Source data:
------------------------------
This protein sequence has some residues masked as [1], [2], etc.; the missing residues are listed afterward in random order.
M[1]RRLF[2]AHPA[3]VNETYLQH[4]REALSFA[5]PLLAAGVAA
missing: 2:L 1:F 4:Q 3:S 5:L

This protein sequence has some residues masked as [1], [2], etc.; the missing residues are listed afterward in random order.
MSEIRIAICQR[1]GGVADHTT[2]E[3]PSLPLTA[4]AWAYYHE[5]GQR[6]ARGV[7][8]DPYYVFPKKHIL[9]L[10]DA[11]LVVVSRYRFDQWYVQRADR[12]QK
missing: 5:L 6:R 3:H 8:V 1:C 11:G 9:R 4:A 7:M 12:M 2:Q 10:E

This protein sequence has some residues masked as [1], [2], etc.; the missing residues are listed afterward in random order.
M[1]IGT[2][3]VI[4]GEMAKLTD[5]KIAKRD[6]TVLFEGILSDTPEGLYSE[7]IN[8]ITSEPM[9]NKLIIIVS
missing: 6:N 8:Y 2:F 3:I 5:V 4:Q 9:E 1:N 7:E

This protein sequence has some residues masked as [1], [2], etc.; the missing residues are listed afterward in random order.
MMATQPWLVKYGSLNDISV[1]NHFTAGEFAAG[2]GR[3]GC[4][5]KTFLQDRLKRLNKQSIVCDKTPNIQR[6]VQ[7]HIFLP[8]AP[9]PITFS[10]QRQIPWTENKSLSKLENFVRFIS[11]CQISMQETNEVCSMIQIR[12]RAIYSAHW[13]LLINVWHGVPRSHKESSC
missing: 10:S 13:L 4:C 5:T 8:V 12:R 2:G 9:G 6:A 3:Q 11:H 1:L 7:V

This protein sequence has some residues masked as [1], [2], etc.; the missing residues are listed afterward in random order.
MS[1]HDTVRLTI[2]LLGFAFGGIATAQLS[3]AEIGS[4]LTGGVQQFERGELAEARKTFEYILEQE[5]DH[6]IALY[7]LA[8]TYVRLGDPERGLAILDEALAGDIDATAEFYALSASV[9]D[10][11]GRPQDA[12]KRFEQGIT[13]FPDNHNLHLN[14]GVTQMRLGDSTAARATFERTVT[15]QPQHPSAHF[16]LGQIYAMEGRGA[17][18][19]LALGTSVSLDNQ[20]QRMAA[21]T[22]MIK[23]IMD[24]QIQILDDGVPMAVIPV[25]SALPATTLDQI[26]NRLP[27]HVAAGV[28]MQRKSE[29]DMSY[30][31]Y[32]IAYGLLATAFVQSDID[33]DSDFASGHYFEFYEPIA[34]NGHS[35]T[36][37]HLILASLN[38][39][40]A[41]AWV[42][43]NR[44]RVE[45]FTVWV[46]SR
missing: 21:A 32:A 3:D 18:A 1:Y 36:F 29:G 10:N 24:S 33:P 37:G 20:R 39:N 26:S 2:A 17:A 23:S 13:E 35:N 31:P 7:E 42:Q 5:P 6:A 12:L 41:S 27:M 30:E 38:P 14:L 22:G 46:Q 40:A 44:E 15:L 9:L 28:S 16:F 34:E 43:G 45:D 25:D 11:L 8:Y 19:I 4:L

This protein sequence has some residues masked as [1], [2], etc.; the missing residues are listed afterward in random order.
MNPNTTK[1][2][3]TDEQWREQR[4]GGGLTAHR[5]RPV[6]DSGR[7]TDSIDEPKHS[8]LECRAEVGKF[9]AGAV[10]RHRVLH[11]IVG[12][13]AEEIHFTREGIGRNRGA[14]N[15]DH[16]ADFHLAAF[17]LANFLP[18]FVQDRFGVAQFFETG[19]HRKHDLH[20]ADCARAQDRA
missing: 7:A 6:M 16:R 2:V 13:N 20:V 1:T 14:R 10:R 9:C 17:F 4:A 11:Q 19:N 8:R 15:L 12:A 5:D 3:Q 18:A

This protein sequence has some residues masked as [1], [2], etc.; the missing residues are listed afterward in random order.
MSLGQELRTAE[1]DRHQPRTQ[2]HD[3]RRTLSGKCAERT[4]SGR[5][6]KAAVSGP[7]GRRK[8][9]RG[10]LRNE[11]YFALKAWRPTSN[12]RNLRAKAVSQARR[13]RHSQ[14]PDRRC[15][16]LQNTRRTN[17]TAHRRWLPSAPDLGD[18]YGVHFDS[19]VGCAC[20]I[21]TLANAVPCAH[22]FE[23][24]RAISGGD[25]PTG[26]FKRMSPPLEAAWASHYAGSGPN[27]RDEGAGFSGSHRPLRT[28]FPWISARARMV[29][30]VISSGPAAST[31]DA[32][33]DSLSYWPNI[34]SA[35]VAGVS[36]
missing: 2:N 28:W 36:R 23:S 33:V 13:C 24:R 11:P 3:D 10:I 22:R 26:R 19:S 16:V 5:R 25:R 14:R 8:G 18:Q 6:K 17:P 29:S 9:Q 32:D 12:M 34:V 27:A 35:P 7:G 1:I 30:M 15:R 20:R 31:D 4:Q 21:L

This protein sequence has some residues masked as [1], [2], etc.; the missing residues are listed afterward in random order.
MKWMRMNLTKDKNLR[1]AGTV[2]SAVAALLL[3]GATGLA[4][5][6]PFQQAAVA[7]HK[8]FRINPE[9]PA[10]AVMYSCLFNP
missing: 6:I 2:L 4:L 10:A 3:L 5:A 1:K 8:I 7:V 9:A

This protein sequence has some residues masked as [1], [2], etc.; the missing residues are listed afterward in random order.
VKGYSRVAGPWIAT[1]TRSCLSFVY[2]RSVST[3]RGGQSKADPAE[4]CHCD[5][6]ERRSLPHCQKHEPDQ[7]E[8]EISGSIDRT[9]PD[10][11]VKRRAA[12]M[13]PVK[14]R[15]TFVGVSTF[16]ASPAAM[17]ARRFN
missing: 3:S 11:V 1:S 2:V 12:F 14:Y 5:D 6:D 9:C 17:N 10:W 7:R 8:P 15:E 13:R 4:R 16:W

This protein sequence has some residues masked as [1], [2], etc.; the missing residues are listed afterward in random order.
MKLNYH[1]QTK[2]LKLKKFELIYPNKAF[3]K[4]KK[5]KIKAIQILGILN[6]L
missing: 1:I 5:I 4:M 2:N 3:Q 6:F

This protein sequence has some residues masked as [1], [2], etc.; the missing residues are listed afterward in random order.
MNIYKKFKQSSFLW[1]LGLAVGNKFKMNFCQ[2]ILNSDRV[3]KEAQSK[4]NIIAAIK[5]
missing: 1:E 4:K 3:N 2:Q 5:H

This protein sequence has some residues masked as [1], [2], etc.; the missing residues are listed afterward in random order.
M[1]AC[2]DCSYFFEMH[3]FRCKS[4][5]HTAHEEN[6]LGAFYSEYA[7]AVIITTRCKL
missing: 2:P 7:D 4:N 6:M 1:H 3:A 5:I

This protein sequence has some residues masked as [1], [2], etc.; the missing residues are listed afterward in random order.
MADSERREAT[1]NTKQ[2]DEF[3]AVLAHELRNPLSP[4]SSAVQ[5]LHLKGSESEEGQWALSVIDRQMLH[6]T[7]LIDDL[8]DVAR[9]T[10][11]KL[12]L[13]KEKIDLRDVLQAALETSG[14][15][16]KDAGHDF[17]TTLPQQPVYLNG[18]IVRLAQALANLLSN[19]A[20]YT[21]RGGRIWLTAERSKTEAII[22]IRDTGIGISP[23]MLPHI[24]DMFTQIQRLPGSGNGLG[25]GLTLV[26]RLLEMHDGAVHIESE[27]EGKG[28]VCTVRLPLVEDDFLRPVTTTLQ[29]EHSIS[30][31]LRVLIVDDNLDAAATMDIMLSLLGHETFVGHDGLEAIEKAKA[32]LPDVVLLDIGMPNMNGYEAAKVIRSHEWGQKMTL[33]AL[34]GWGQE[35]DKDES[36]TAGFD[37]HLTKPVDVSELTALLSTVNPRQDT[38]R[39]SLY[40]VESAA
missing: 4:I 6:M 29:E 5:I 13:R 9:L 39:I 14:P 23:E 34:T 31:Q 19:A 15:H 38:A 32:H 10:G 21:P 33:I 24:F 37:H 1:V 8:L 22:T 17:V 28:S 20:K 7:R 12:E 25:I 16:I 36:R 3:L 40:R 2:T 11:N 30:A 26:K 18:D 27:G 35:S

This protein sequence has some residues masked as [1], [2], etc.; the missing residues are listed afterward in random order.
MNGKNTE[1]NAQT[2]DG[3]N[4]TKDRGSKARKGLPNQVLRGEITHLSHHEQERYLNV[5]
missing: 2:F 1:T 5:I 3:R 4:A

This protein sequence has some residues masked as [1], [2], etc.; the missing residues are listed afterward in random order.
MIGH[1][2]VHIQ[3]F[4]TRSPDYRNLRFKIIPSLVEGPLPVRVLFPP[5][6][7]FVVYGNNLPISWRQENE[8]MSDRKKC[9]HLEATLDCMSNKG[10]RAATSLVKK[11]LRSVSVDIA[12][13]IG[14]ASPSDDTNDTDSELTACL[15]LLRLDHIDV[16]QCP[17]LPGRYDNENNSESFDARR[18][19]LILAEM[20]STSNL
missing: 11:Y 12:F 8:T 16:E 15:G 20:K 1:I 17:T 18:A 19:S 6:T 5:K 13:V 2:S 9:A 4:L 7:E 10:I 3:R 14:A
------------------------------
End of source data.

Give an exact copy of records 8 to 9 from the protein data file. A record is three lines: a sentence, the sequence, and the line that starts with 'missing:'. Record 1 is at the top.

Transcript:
This protein sequence has some residues masked as [1], [2], etc.; the missing residues are listed afterward in random order.
MKWMRMNLTKDKNLR[1]AGTV[2]SAVAALLL[3]GATGLA[4][5][6]PFQQAAVA[7]HK[8]FRINPE[9]PA[10]AVMYSCLFNP
missing: 6:I 2:L 4:L 10:A 3:L 5:A 1:K 8:I 7:V 9:A

This protein sequence has some residues masked as [1], [2], etc.; the missing residues are listed afterward in random order.
VKGYSRVAGPWIAT[1]TRSCLSFVY[2]RSVST[3]RGGQSKADPAE[4]CHCD[5][6]ERRSLPHCQKHEPDQ[7]E[8]EISGSIDRT[9]PD[10][11]VKRRAA[12]M[13]PVK[14]R[15]TFVGVSTF[16]ASPAAM[17]ARRFN
missing: 3:S 11:V 1:S 2:V 12:F 14:Y 5:D 6:D 9:C 17:N 10:W 7:R 8:P 15:E 13:R 4:R 16:W